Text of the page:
Tuesday, October 1, 2013

An Odd Post about Democratic Education

This is an odd post because Democratic education is not a topic I usually address in my blog. Well, at least not directly and intentionally. I have some of my best ideas emerge during the summer. Summer for me is a time of concentrated teaching. I spend full days teaching, and something about that focus on two teaching projects at once seems to focus my mind and generate surprising new directions. Two years ago it was the time Tech EDGE idea was born.

This summer I woke up one morning and thought: I wonder what a democratic teacher education would look like? I posed the question throughout that day and found that it resonated with two graduate students. Now, I am quite center that the same two students are probably the reason I asked myself the question in the first place. Our conversations during the intensive weeks in class help direct my thinking and allow me to wonder.

Fast forward 3 months and we now have a troika exploring democratic teacher education embedded within a  teacher education program that focuses on pedagogical content knowledge. So my task here (homework assigned by graduate students really) is to try and explore in writing what Democratic education means to me.

On that morning I first consciously thought about democratic education I walked around and asked anyone I can. What would it even look like? I found the idea tantalizing but far from fully formed. To me democratic education has three main features: participation, tolerance, and process. This view has emerged after some discussions and additional thinking I've been doing. It is not an attempt at an objective definition it is what it means to me.

It starts with participation. Show up, use your voice, work with others. Democracy for me is about using your voice on topics you know and care about. It is not part of an agenda define by others but instead guided but a set of principles you work out for yourself overtime. It starts with showing up, if you do not show up nothing else will happen, tacit voting does not replace engagement. Using your voice is a balancing act. I know people who use their voice because they have it and frankly like to use it more than they actually like thinking through issues. For me the heart of using your voice is actually about understanding the problem first, the complexities involved the risks and opportunities. Finally its the ability to work with others, more precisely others who may not agree with you about everything. I HATE debate, the way it plays out in American schools and congress, it is not an effort to reach compromise or listen. Instead it a battle with points winners and losers, teaching that it is all about who comes on top and not what we can accomplish together, but I digress.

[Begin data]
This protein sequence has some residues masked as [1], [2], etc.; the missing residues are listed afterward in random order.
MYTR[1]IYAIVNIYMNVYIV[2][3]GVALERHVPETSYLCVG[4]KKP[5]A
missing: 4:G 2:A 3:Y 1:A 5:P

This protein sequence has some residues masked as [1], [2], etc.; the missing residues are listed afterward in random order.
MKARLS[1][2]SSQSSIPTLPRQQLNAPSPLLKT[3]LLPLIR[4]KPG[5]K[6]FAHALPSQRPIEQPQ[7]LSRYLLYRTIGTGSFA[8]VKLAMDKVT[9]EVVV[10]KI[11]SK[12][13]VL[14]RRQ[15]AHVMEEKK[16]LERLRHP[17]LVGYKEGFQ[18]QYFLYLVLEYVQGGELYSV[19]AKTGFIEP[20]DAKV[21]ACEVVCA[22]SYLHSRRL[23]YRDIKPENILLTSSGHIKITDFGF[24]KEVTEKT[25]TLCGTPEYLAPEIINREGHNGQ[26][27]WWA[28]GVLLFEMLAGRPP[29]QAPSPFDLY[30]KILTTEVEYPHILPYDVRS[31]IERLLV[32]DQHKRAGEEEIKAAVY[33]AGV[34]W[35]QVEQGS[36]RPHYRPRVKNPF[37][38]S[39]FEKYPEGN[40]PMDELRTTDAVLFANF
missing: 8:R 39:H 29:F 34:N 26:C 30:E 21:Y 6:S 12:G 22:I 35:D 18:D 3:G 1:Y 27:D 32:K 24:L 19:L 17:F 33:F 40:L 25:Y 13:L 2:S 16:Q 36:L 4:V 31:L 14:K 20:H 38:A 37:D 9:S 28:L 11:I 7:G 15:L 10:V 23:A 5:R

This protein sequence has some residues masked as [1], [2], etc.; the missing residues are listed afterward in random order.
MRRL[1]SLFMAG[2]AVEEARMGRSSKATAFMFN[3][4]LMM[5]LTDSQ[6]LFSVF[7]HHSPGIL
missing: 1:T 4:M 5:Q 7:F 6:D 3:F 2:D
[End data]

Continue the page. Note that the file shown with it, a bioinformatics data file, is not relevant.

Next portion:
Tolerance has to be a key principle in any democratic endeavor. When defining what democratic processes are, there must be ways to protect divergent views from being squashed by fear of social or grade pressures. This has always been a struggle for me. How to get an honest discussion in class when I am the all powerful instructor (read: grade giver), professional authority (education and experience). I also have a strong voice and am a male teaching mostly female students in a genderized (my dictionary says it is not a word, is it not?) profession. The completely unsatisfactory solution (like democracy itself?) is on creating a community in the classroom. Creating familiarity that can increase students' level of comfort (and mine) to reduce the power relationship so central to higher education.

Process for me is the how. This is probably where most of my work must be. How to create procedures and actions that will create a more democratic milieu. The paradox of course is that I cannot fully define such process, because if I do it becomes inherently undemocratic.

This is it for now, welcoming all democratic ideas...

1 comment:

Don Berg said...

Have you looked into the Democratic Education movement? You might start with IDEA's (Institute for Democratic Education in America) website:

I would also recommend that you look into a few of the famous democratic schools such as Summerhill in England (http://www.summerhillschool.co.uk/), and Sudbury Valley School (http://www.sudburyvalley.org/).

Even though it seems like you are concerned with high education these K-12 schools can give you a sense of possibilities that are not usually considered.


Don Berg

Site: http://www.teach-kids-attitude-1st.com

Free E-book: The Attitude Problem in Education